Musa realized early that it wasn’t enough for her as a Black woman entrepreneur to support and celebrate Black Girl Magic, a movement that highlights the beauty, power and resilience of Black women. She realized that she had to support an entire ecosystem of Black business owners. For example, for her upcoming winter collection, she purchased from women and/or Black-owned vendors.
“It's time for people, especially during this Black Lives Matter movement, to really think about their purchasing decisions. Purchasing from a small Black-owned business shouldn't feel like charity. They should be products that you genuinely enjoy and love. But as a consumer, you just need to be aware of where you're really putting your dollars and who you're supporting,” said Musa.
Currently, Musa is most looking forward to her winter collection, which will feature gold-plated, minimalist and classic jewelry pieces as well as staple everyday accessories such as tote bags and travel mugs. In the future, she hopes to host in-person pop-up shops in the Hamilton and Toronto areas.
Internationally and locally, non-profit organizations are looking for assistance, but often it is difficult to cut through the clutter of the many fundraising projects fighting for attention.
Audrey Tan, a third-year student in the Health, Aging, and Society program decided to take a unique approach to fundraising for two organizations, by starting her own used jewelry sale called All that Glitters.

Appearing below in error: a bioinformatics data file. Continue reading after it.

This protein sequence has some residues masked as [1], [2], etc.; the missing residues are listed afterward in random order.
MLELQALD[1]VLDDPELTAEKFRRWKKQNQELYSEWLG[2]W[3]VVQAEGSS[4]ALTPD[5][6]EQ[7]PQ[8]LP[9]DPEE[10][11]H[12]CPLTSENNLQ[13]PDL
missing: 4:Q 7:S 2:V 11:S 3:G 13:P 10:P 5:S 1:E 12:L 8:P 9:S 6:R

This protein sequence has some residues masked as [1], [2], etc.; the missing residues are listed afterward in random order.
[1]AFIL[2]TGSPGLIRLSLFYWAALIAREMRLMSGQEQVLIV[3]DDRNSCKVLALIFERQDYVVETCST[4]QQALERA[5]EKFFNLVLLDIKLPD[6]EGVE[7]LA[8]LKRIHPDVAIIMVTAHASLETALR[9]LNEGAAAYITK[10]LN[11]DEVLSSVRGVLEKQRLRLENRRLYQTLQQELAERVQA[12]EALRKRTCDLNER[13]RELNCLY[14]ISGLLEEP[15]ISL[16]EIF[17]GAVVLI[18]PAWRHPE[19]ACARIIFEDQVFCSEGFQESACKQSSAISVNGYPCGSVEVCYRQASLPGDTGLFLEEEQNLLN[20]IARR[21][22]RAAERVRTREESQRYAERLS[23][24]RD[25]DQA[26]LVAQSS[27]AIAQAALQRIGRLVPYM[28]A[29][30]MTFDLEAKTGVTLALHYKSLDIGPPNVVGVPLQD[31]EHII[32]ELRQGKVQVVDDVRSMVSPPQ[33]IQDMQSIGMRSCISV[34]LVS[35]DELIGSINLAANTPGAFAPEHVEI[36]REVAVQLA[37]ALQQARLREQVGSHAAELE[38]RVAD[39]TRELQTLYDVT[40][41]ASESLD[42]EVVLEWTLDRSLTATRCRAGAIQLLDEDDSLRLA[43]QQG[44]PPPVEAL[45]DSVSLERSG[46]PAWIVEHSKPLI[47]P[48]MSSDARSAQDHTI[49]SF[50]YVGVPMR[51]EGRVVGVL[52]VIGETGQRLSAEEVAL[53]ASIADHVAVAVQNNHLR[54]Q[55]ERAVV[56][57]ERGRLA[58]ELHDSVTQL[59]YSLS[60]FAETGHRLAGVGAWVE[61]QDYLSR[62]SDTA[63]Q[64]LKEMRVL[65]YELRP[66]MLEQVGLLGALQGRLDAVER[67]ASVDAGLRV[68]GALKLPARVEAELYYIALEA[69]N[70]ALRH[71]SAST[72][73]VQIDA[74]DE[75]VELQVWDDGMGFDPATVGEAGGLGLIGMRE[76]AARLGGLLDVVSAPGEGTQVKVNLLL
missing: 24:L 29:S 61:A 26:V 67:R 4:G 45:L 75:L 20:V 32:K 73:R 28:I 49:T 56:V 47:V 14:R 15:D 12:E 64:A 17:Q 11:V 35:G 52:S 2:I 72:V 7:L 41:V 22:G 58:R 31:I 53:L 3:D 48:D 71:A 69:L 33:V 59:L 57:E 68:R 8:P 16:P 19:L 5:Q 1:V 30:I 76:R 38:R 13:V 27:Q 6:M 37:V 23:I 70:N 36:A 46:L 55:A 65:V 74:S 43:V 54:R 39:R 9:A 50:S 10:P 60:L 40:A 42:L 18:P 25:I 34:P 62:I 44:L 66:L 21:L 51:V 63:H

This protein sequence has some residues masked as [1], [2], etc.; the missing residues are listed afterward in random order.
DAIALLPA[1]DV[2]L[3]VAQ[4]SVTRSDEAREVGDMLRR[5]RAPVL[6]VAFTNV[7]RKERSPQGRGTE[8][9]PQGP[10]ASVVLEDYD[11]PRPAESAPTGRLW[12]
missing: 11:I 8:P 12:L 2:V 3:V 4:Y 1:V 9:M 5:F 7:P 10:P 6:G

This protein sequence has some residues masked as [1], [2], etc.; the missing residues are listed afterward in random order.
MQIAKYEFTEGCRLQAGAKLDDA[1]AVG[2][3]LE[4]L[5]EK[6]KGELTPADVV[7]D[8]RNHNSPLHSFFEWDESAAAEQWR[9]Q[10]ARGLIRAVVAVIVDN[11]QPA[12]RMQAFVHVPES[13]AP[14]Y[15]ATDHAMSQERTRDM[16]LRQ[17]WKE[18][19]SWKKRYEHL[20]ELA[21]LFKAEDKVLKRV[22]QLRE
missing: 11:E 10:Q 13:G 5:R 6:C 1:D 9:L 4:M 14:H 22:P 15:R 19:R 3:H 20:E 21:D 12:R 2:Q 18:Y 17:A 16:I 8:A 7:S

“I got the idea because my friend in Ottawa held a similar [project] last year called All that Glam, which was in support of a children’s breakfast program up north. She raised $9,000 in one morning,” said Tan. “I thought, wouldn’t this be a great opportunity for us to replicate something like this in Hamilton.”
In partnership with the McMaster Campus Ministries Council and McMaster University’s Anti-Violence Network, All that Glitters will collect jewelry, scarves, and hand bags in support of two organizations, one international and one local.
Internationally, All that Glitters supports Atzin, a non-profit humanitarian group founded by Dr. Susan Smith, who was formerly involved in McMaster’s nursing department. Atzin supports people in rural Mexico and aims to help citizens obtain better life opportunities.
In particular, the scholarship program that provides financial support to young girls who would otherwise be unable to attend middle school is in need of assistance.
“They’ve lost their major sponsor,” said Tan. “This program is in a very precarious position right now, which makes the fundraiser all the more important.”
Locally, proceeds from the sale will support the Native Women’s Shelter in Hamilton.
“November is also Women’s Abuse Awareness and Prevention month, so we want to use this fundraiser not only to raise funds for these two great organizations but raise awareness about the issue of women abuse in Canada,” said Tan.
Donations will be collected until Nov. 11 at various locations across McMaster’s campus and downtown Hamilton. On Nov. 22, the items will be sold at Freeway Coffee House, with all proceeds donated to the two organizations.
“It’s been really positive so far,” said Tan. “We’ve got some momentum going and hopefully it just keeps on going through until November.”